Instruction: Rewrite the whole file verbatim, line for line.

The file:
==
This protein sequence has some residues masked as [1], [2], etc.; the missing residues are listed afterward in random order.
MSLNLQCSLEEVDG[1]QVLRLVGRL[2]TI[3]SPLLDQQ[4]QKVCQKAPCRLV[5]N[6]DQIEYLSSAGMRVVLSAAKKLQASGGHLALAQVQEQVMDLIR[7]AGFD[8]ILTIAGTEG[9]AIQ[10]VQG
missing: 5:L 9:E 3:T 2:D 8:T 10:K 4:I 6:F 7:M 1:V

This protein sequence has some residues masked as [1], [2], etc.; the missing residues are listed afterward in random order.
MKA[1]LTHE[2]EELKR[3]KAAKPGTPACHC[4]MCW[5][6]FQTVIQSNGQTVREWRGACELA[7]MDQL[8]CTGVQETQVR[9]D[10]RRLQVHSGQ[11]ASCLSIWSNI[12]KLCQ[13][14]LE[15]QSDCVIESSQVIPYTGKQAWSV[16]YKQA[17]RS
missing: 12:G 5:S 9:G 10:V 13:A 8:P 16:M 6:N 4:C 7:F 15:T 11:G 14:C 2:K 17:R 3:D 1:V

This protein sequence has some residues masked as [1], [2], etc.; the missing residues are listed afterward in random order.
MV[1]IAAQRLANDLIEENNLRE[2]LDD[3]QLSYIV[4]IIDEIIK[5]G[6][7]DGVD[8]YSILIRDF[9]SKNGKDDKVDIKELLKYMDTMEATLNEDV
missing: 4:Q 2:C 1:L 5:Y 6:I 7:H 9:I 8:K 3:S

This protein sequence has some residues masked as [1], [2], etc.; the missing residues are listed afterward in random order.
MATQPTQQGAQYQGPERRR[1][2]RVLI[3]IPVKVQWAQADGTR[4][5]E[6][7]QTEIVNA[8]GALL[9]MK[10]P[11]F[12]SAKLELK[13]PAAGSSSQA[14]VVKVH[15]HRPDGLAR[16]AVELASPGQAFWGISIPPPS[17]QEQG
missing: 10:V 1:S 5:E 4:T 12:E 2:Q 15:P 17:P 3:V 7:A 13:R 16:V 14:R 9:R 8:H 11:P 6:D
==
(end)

This protein sequence has some residues masked as [1], [2], etc.; the missing residues are listed afterward in random order.
MSLNLQCSLEEVDG[1]QVLRLVGRL[2]TI[3]SPLLDQQ[4]QKVCQKAPCRLV[5]N[6]DQIEYLSSAGMRVVLSAAKKLQASGGHLALAQVQEQVMDLIR[7]AGFD[8]ILTIAGTEG[9]AIQ[10]VQG
missing: 5:L 9:E 3:T 2:D 8:T 10:K 4:I 6:F 7:M 1:V

This protein sequence has some residues masked as [1], [2], etc.; the missing residues are listed afterward in random order.
MKA[1]LTHE[2]EELKR[3]KAAKPGTPACHC[4]MCW[5][6]FQTVIQSNGQTVREWRGACELA[7]MDQL[8]CTGVQETQVR[9]D[10]RRLQVHSGQ[11]ASCLSIWSNI[12]KLCQ[13][14]LE[15]QSDCVIESSQVIPYTGKQAWSV[16]YKQA[17]RS
missing: 12:G 5:S 9:G 10:V 13:A 8:P 16:M 6:N 4:C 7:F 15:T 11:G 14:C 2:K 17:R 3:D 1:V

This protein sequence has some residues masked as [1], [2], etc.; the missing residues are listed afterward in random order.
MV[1]IAAQRLANDLIEENNLRE[2]LDD[3]QLSYIV[4]IIDEIIK[5]G[6][7]DGVD[8]YSILIRDF[9]SKNGKDDKVDIKELLKYMDTMEATLNEDV
missing: 4:Q 2:C 1:L 5:Y 6:I 7:H 9:I 8:K 3:S

This protein sequence has some residues masked as [1], [2], etc.; the missing residues are listed afterward in random order.
MATQPTQQGAQYQGPERRR[1][2]RVLI[3]IPVKVQWAQADGTR[4][5]E[6][7]QTEIVNA[8]GALL[9]MK[10]P[11]F[12]SAKLELK[13]PAAGSSSQA[14]VVKVH[15]HRPDGLAR[16]AVELASPGQAFWGISIPPPS[17]QEQG
missing: 10:V 1:S 5:E 4:T 12:E 2:Q 15:P 17:P 3:V 7:A 13:R 16:V 14:R 9:R 8:H 11:P 6:D